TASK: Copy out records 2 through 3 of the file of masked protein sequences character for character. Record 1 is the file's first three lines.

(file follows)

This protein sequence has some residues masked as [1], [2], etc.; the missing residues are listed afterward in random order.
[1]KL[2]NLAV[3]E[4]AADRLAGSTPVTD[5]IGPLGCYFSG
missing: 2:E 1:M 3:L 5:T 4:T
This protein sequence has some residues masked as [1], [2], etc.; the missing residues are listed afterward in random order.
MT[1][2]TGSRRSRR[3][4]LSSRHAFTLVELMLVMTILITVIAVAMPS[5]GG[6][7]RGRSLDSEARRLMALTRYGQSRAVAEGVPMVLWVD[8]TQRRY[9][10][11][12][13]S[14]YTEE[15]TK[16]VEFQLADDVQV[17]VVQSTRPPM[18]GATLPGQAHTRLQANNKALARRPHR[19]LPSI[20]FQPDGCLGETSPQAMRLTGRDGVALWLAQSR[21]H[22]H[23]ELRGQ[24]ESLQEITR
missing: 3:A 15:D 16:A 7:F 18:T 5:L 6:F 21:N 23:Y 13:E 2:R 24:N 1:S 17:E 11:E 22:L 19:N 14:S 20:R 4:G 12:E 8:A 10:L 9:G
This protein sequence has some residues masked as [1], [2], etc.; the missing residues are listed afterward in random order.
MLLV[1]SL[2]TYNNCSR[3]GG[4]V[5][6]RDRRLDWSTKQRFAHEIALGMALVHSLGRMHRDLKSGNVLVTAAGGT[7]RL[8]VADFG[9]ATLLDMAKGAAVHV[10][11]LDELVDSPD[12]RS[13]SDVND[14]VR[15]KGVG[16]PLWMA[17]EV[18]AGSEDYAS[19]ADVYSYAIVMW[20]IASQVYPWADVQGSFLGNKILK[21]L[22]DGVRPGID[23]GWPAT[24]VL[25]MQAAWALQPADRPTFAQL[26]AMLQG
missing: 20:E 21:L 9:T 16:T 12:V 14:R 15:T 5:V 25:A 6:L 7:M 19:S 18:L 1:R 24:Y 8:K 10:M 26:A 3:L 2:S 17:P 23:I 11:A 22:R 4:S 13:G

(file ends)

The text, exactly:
This protein sequence has some residues masked as [1], [2], etc.; the missing residues are listed afterward in random order.
MT[1][2]TGSRRSRR[3][4]LSSRHAFTLVELMLVMTILITVIAVAMPS[5]GG[6][7]RGRSLDSEARRLMALTRYGQSRAVAEGVPMVLWVD[8]TQRRY[9][10][11][12][13]S[14]YTEE[15]TK[16]VEFQLADDVQV[17]VVQSTRPPM[18]GATLPGQAHTRLQANNKALARRPHR[19]LPSI[20]FQPDGCLGETSPQAMRLTGRDGVALWLAQSR[21]H[22]H[23]ELRGQ[24]ESLQEITR
missing: 3:A 15:D 16:A 7:F 18:T 5:L 6:F 21:N 23:Y 13:E 2:R 24:N 1:S 17:E 11:E 22:L 19:N 14:S 20:R 4:G 12:E 8:A 10:L 9:G
This protein sequence has some residues masked as [1], [2], etc.; the missing residues are listed afterward in random order.
MLLV[1]SL[2]TYNNCSR[3]GG[4]V[5][6]RDRRLDWSTKQRFAHEIALGMALVHSLGRMHRDLKSGNVLVTAAGGT[7]RL[8]VADFG[9]ATLLDMAKGAAVHV[10][11]LDELVDSPD[12]RS[13]SDVND[14]VR[15]KGVG[16]PLWMA[17]EV[18]AGSEDYAS[19]ADVYSYAIVMW[20]IASQVYPWADVQGSFLGNKILK[21]L[22]DGVRPGID[23]GWPAT[24]VL[25]MQAAWALQPADRPTFAQL[26]AMLQG
missing: 20:E 21:L 9:T 16:T 12:V 14:R 15:T 5:V 25:A 6:L 7:M 19:S 18:L 1:R 24:Y 8:K 10:M 26:A 3:L 2:S 17:P 23:I 11:A 22:R 4:S 13:G